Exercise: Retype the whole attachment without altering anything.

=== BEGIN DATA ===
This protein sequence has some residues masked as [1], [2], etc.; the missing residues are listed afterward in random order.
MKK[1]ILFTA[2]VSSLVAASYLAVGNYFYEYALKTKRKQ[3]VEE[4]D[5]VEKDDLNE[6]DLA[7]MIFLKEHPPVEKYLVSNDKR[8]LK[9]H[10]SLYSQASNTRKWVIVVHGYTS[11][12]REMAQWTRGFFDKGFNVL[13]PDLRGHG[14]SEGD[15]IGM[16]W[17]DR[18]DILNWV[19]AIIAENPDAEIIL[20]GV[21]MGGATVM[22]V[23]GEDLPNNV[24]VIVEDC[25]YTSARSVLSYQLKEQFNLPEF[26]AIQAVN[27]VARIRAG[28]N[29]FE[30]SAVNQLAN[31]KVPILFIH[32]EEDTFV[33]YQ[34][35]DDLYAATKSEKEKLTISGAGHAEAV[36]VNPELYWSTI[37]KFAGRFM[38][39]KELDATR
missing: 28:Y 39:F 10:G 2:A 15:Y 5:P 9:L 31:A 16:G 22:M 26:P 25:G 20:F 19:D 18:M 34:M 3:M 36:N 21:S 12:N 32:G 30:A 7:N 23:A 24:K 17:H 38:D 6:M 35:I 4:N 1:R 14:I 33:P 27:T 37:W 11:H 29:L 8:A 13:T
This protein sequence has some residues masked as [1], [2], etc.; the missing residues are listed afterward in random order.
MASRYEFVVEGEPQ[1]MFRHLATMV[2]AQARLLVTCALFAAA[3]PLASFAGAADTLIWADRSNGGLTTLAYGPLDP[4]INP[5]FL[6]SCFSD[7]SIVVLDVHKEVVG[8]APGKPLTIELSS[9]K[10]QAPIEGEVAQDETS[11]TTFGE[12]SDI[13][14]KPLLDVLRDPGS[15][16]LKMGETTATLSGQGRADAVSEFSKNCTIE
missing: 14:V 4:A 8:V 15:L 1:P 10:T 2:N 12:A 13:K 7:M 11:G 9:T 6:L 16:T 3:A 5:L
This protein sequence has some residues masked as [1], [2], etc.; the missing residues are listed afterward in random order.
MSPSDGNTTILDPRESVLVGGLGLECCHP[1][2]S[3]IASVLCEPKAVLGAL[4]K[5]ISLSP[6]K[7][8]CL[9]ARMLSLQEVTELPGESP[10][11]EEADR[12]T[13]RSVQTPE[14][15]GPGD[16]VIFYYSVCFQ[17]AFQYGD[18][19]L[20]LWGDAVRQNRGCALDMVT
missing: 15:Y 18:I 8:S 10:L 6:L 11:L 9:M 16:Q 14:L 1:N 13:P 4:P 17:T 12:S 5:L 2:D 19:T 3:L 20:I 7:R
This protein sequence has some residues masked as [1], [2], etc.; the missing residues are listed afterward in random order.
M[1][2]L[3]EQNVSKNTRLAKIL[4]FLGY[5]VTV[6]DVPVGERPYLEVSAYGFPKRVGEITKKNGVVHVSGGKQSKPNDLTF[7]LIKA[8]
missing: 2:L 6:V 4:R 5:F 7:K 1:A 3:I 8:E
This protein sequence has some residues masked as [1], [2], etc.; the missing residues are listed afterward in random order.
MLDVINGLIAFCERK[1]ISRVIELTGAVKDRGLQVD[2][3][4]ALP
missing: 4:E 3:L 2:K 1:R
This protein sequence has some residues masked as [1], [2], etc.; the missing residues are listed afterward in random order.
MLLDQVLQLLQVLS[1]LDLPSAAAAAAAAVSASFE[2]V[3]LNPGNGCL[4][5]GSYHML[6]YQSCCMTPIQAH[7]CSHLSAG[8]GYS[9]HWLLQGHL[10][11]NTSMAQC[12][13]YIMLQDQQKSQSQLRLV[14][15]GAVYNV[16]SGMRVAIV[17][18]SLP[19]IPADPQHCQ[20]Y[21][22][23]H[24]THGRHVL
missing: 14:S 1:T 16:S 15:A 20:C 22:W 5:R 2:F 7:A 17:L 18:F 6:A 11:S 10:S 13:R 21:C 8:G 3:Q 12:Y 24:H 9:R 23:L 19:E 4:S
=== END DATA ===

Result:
This protein sequence has some residues masked as [1], [2], etc.; the missing residues are listed afterward in random order.
MKK[1]ILFTA[2]VSSLVAASYLAVGNYFYEYALKTKRKQ[3]VEE[4]D[5]VEKDDLNE[6]DLA[7]MIFLKEHPPVEKYLVSNDKR[8]LK[9]H[10]SLYSQASNTRKWVIVVHGYTS[11][12]REMAQWTRGFFDKGFNVL[13]PDLRGHG[14]SEGD[15]IGM[16]W[17]DR[18]DILNWV[19]AIIAENPDAEIIL[20]GV[21]MGGATVM[22]V[23]GEDLPNNV[24]VIVEDC[25]YTSARSVLSYQLKEQFNLPEF[26]AIQAVN[27]VARIRAG[28]N[29]FE[30]SAVNQLAN[31]KVPILFIH[32]EEDTFV[33]YQ[34][35]DDLYAATKSEKEKLTISGAGHAEAV[36]VNPELYWSTI[37]KFAGRFM[38][39]KELDATR
missing: 28:Y 39:F 10:G 2:A 15:Y 5:P 9:L 31:A 16:G 22:M 26:P 25:G 20:F 19:D 18:M 34:M 3:M 36:N 21:S 12:N 32:G 30:A 7:N 23:A 24:K 17:H 38:D 6:M 35:I 4:N 1:R 14:I 33:P 27:T 37:W 11:H 29:L 8:A 13:T
This protein sequence has some residues masked as [1], [2], etc.; the missing residues are listed afterward in random order.
MASRYEFVVEGEPQ[1]MFRHLATMV[2]AQARLLVTCALFAAA[3]PLASFAGAADTLIWADRSNGGLTTLAYGPLDP[4]INP[5]FL[6]SCFSD[7]SIVVLDVHKEVVG[8]APGKPLTIELSS[9]K[10]QAPIEGEVAQDETS[11]TTFGE[12]SDI[13][14]KPLLDVLRDPGS[15][16]LKMGETTATLSGQGRADAVSEFSKNCTIE
missing: 14:V 4:A 8:V 15:L 1:P 10:T 2:N 12:A 13:K 7:M 11:G 9:T 6:L 16:T 3:A 5:L
This protein sequence has some residues masked as [1], [2], etc.; the missing residues are listed afterward in random order.
MSPSDGNTTILDPRESVLVGGLGLECCHP[1][2]S[3]IASVLCEPKAVLGAL[4]K[5]ISLSP[6]K[7][8]CL[9]ARMLSLQEVTELPGESP[10][11]EEADR[12]T[13]RSVQTPE[14][15]GPGD[16]VIFYYSVCFQ[17]AFQYGD[18][19]L[20]LWGDAVRQNRGCALDMVT
missing: 15:Y 18:I 8:S 10:L 6:L 11:L 9:M 16:Q 14:L 1:N 13:P 4:P 17:T 12:S 5:L 2:D 19:T 3:L 20:I 7:R
This protein sequence has some residues masked as [1], [2], etc.; the missing residues are listed afterward in random order.
M[1][2]L[3]EQNVSKNTRLAKIL[4]FLGY[5]VTV[6]DVPVGERPYLEVSAYGFPKRVGEITKKNGVVHVSGGKQSKPNDLTF[7]LIKA[8]
missing: 2:L 6:V 4:R 5:F 7:K 1:A 3:I 8:E
This protein sequence has some residues masked as [1], [2], etc.; the missing residues are listed afterward in random order.
MLDVINGLIAFCERK[1]ISRVIELTGAVKDRGLQVD[2][3][4]ALP
missing: 4:E 3:L 2:K 1:R
This protein sequence has some residues masked as [1], [2], etc.; the missing residues are listed afterward in random order.
MLLDQVLQLLQVLS[1]LDLPSAAAAAAAAVSASFE[2]V[3]LNPGNGCL[4][5]GSYHML[6]YQSCCMTPIQAH[7]CSHLSAG[8]GYS[9]HWLLQGHL[10][11]NTSMAQC[12][13]YIMLQDQQKSQSQLRLV[14][15]GAVYNV[16]SGMRVAIV[17][18]SLP[19]IPADPQHCQ[20]Y[21][22][23]H[24]THGRHVL
missing: 14:S 1:T 16:S 15:A 20:C 22:W 5:R 2:F 7:A 17:L 18:F 6:A 11:S 10:S 13:R 21:C 8:G 3:Q 12:Y 24:H 9:R 23:L 19:E 4:S